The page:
Failure to tackle excessive greenhouse-gas output threatens to keep polluting power stations and factories operating for decades to come, raising the costs of tackling climate change beyond 2020, the United Nations said.
At best, greenhouse-gas output by the end of this decade will be about 18 percent above levels needed to contain warming to 2 degrees Celsius (3.6 Fahrenheit) since industrialization, the UN Environment Program said today in a report.
There’s growing evidence that the planet will struggle to keep warming to safe levels. UN scientists said in September that humans have already emitted more than half the carbon compatible with the 2-degree target. Diplomats guiding climate-treaty talks since 1991 say a new deal planned for 2015 is unlikely to put the Earth on the necessary path.
“There is a real need for increased ambition by all countries: ambition which can take countries further and faster toward bridging the emissions gap and a sustainable future,” Christiana Figueres, executive secretary of the UN Framework Convention on Climate Change, said in a statement.
The UNFCCC, which guides international climate negotiations, has scheduled the next round for Nov. 11-22 in Warsaw as countries work toward a new global deal in 2015 in Paris. Figueres and her predecessors Yvo de Boer and Michael Zammit Cutajar have said that a 2015 accord alone is unlikely to put the planet on a 2-degree pathway.
Assuming governments and companies stick to their business-as-usual spending on low-carbon projects, emissions will rise to 59 gigatons (59 billion tons) in 2020, today’s report shows. That’s 1 gigaton more than the UN estimated a year ago and compares with the 50 gigatons emitted in 2010. A 44-gigaton level is needed in 2020 to keep to the 2-degree goal, UNEP says.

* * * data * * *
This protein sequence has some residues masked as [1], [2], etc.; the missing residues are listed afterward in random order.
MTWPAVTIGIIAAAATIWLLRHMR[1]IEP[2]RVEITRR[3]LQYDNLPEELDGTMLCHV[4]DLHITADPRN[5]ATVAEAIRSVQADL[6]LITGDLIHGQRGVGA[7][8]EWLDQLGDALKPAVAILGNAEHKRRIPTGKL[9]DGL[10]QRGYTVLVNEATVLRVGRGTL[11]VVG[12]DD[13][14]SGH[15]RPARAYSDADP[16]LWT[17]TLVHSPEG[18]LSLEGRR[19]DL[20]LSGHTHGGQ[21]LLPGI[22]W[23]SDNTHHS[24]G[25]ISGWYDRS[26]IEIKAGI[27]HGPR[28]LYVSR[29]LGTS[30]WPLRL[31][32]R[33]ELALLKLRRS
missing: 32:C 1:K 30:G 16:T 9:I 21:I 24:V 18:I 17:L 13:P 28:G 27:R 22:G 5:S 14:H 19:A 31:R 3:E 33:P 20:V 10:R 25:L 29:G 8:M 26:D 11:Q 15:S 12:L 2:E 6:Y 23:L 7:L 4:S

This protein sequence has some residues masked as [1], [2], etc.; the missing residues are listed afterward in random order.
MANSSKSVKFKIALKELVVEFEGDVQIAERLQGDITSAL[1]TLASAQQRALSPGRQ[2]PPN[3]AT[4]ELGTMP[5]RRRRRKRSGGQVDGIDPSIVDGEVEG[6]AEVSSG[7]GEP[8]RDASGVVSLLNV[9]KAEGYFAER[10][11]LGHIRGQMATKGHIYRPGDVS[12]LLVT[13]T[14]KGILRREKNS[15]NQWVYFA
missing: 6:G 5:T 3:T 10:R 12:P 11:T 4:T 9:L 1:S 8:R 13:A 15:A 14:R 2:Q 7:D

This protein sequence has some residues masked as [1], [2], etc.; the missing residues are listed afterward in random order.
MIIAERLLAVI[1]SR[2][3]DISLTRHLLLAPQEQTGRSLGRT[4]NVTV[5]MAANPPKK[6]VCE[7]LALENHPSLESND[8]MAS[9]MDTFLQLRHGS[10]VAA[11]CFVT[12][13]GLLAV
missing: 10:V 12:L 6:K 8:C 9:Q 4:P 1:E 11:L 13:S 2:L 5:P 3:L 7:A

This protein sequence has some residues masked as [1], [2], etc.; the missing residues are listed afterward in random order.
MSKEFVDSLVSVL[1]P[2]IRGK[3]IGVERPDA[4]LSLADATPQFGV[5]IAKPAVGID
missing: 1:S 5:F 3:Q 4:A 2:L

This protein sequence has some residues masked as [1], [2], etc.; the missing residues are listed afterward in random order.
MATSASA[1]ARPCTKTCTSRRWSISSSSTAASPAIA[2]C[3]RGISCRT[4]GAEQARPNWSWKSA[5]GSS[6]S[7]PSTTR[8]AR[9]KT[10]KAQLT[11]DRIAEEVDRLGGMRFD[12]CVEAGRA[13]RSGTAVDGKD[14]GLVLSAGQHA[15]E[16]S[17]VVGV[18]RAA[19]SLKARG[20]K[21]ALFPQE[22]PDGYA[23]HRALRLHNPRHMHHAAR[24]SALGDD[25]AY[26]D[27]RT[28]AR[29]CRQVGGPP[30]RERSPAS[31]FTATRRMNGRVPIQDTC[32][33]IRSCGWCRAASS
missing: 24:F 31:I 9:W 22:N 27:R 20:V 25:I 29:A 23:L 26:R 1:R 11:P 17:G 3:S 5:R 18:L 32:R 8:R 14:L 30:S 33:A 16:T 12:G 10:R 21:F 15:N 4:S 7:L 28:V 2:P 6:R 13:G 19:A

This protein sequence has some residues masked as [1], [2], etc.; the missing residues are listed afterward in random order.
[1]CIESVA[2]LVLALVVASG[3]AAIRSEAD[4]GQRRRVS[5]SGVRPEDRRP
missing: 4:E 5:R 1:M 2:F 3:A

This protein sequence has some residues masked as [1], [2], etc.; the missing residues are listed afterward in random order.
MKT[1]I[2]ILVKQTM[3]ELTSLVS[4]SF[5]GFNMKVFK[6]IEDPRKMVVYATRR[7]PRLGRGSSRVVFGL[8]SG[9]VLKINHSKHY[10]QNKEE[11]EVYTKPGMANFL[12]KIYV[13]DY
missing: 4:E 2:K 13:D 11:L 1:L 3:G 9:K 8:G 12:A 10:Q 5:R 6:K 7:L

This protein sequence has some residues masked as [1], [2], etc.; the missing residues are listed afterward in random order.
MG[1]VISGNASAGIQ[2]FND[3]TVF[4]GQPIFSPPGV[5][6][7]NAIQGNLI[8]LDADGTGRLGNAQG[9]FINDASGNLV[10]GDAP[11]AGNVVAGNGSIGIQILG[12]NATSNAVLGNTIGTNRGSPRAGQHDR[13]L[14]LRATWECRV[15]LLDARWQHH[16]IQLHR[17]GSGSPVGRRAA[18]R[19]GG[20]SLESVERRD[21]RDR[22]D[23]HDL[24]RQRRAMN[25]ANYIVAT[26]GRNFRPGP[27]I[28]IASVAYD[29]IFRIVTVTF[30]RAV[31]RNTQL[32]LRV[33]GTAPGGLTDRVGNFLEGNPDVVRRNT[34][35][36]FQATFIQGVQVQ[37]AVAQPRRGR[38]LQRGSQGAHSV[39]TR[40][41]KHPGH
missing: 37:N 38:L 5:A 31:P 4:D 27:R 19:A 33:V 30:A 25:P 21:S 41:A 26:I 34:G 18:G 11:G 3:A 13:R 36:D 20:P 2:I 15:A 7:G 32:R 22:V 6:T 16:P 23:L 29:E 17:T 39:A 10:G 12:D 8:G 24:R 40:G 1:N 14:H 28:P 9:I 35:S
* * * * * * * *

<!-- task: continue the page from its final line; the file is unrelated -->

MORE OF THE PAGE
Even if all nations meet pledges to cut emissions by 2020, the total level will still be 8 gigatons to 12 gigatons too high, UNEP said. That would lead to longer use of polluting plants such as coal-fired power stations, and a greater dependence on unproven technologies after 2020 to bring emissions down more steeply, it said.
“Delayed actions means a higher rate of climate change in the near term and likely more near-term climate impacts, as well as the continued use of carbon-intensive and energy-intensive infrastructure,” UNEP Executive Director Achim Steiner said in the statement. “This ‘lock-in’ would slow down the introduction of climate-friendly technologies.”